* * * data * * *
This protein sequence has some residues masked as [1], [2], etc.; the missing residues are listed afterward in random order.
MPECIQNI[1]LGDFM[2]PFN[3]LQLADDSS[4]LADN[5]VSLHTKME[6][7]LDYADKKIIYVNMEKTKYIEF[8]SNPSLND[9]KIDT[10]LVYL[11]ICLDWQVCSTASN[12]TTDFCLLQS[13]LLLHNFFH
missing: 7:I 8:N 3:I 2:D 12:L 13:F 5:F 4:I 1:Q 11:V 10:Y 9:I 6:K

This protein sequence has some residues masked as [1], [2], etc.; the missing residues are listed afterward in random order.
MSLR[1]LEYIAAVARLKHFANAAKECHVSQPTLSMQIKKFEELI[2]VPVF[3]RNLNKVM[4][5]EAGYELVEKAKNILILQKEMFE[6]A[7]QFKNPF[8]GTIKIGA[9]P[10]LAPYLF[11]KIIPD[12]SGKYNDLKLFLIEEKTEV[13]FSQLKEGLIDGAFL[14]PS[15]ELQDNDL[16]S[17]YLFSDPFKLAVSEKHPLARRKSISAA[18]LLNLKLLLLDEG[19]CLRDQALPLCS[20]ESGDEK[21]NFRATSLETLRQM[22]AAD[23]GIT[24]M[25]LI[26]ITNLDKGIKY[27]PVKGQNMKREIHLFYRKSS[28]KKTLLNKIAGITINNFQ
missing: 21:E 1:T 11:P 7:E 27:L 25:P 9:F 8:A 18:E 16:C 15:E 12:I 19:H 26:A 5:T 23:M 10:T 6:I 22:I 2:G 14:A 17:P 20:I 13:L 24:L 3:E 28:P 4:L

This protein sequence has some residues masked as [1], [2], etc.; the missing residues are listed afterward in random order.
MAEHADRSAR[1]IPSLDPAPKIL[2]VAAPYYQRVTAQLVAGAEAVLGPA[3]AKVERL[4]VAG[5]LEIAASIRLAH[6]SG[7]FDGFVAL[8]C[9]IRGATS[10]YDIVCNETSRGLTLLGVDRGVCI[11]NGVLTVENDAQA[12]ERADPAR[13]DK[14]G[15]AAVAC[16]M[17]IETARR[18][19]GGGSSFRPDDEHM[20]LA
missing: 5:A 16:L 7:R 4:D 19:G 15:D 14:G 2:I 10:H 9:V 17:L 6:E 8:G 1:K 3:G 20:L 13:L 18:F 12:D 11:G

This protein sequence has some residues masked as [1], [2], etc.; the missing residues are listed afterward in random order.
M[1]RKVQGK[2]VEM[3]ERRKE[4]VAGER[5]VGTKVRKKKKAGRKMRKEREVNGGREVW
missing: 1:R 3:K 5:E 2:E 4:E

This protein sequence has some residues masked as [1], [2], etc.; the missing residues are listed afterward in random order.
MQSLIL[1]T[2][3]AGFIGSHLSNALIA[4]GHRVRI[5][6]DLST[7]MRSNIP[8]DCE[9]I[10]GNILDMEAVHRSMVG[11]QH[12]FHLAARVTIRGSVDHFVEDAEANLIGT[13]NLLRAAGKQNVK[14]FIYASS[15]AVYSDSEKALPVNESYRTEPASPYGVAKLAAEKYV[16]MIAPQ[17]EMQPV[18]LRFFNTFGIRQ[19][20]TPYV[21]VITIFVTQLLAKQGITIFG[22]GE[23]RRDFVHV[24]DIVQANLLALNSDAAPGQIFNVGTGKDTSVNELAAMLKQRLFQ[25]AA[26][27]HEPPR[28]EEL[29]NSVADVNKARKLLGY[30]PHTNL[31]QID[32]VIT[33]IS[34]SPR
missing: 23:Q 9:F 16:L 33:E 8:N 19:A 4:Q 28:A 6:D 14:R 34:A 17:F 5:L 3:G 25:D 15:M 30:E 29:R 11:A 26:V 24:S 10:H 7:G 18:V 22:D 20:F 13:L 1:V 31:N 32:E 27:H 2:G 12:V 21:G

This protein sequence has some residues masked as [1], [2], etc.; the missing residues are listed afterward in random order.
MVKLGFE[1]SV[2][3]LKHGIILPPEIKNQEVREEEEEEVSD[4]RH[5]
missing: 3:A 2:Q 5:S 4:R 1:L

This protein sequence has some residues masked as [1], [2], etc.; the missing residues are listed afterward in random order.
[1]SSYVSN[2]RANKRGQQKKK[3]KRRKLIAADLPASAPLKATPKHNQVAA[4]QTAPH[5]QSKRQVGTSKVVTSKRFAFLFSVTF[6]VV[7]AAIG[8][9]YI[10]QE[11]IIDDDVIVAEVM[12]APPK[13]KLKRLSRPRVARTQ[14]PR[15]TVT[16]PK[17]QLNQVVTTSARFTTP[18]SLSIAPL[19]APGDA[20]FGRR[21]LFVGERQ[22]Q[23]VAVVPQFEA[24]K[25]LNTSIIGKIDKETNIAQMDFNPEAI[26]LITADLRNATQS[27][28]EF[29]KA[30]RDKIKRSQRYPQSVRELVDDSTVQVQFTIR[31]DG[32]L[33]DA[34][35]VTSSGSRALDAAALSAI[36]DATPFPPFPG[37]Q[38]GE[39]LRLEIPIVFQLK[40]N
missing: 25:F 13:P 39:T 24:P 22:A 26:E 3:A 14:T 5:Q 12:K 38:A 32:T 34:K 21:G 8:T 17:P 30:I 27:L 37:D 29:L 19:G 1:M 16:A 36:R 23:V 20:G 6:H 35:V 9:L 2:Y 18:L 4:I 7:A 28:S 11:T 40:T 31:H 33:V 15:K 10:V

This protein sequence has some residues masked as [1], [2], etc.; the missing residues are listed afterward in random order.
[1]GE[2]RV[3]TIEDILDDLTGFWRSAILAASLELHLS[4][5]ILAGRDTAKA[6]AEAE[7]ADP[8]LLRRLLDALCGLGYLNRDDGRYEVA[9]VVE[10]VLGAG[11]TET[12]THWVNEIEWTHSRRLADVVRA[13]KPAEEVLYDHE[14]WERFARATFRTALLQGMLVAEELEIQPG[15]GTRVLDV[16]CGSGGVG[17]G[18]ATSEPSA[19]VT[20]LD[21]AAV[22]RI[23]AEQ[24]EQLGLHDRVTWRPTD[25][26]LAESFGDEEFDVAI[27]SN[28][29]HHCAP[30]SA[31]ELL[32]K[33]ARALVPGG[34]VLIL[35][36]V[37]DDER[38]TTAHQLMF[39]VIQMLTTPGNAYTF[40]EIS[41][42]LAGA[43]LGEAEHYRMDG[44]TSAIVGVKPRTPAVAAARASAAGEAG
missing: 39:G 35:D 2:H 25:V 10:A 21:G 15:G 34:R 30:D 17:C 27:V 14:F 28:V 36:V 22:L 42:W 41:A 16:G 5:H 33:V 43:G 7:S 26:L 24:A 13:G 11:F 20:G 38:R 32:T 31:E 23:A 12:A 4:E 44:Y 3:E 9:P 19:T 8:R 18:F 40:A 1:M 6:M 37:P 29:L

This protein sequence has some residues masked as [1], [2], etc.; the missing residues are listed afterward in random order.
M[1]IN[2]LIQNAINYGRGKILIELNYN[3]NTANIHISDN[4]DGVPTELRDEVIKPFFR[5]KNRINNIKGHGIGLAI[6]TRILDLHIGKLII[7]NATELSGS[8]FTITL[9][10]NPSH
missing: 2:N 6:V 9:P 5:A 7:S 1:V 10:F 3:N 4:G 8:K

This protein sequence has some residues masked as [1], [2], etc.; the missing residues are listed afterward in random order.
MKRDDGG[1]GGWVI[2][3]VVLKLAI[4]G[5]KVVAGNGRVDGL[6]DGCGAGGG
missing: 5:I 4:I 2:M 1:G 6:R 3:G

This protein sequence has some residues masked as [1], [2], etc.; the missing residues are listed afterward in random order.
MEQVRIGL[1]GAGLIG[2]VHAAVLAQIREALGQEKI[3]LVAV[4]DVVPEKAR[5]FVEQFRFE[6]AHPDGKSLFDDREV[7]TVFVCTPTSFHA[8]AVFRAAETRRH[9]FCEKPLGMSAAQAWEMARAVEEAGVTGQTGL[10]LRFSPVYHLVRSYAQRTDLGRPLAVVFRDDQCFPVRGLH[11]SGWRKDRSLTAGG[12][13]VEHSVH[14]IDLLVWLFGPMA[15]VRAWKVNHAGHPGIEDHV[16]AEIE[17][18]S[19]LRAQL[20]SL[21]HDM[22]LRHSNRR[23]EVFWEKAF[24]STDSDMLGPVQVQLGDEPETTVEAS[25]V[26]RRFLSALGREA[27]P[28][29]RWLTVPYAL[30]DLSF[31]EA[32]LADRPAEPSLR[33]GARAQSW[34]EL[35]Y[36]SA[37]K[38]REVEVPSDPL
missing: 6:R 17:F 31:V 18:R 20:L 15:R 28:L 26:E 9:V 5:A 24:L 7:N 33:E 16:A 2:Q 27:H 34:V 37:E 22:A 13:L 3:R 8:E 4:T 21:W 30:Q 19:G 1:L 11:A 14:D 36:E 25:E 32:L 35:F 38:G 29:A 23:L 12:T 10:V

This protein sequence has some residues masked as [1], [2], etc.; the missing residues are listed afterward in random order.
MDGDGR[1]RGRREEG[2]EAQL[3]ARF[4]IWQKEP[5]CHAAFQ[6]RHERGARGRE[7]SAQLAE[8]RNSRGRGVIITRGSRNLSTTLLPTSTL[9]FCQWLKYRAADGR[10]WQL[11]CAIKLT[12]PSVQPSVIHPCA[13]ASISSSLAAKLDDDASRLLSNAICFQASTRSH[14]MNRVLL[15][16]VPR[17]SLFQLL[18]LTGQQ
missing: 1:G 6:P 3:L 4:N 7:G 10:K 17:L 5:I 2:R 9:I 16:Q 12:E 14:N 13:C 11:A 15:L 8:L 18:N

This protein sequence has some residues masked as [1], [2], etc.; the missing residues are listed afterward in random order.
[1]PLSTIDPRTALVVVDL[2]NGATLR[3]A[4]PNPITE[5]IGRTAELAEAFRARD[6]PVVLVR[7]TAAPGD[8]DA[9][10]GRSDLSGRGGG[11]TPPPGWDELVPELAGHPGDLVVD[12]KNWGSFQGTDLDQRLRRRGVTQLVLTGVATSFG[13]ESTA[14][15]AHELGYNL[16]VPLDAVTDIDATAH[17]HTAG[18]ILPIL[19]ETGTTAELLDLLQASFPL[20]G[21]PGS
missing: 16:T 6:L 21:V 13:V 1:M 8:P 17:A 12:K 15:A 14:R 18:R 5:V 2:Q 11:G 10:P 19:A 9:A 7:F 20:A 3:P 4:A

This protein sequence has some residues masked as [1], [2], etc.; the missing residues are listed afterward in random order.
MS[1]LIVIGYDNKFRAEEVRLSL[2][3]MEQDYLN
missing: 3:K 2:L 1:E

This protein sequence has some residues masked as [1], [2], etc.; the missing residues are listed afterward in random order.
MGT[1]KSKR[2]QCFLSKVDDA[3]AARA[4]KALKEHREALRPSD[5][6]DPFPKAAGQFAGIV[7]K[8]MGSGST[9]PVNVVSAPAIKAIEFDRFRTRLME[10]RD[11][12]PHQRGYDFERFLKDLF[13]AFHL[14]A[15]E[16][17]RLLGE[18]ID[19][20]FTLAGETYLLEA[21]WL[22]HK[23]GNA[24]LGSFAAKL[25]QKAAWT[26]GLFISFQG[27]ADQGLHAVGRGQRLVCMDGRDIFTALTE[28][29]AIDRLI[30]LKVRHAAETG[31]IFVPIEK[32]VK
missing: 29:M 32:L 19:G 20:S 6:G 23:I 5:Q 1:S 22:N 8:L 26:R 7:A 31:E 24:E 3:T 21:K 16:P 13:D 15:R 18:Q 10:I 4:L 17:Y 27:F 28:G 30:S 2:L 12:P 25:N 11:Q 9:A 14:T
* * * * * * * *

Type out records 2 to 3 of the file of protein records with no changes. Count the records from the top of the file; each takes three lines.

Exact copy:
This protein sequence has some residues masked as [1], [2], etc.; the missing residues are listed afterward in random order.
MSLR[1]LEYIAAVARLKHFANAAKECHVSQPTLSMQIKKFEELI[2]VPVF[3]RNLNKVM[4][5]EAGYELVEKAKNILILQKEMFE[6]A[7]QFKNPF[8]GTIKIGA[9]P[10]LAPYLF[11]KIIPD[12]SGKYNDLKLFLIEEKTEV[13]FSQLKEGLIDGAFL[14]PS[15]ELQDNDL[16]S[17]YLFSDPFKLAVSEKHPLARRKSISAA[18]LLNLKLLLLDEG[19]CLRDQALPLCS[20]ESGDEK[21]NFRATSLETLRQM[22]AAD[23]GIT[24]M[25]LI[26]ITNLDKGIKY[27]PVKGQNMKREIHLFYRKSS[28]KKTLLNKIAGITINNFQ
missing: 21:E 1:T 11:P 7:E 27:L 25:P 9:F 8:A 18:E 16:C 15:E 12:I 19:H 26:A 5:T 23:M 10:T 6:I 22:I 2:G 14:A 17:P 20:I 13:L 24:L 3:E 28:P 4:L

This protein sequence has some residues masked as [1], [2], etc.; the missing residues are listed afterward in random order.
MAEHADRSAR[1]IPSLDPAPKIL[2]VAAPYYQRVTAQLVAGAEAVLGPA[3]AKVERL[4]VAG[5]LEIAASIRLAH[6]SG[7]FDGFVAL[8]C[9]IRGATS[10]YDIVCNETSRGLTLLGVDRGVCI[11]NGVLTVENDAQA[12]ERADPAR[13]DK[14]G[15]AAVAC[16]M[17]IETARR[18][19]GGGSSFRPDDEHM[20]LA
missing: 5:A 16:L 7:R 4:D 19:G 15:D 14:G 2:I 10:H 9:V 17:L 6:E 8:G 1:K 3:G 20:L 13:L 18:F 12:D 11:G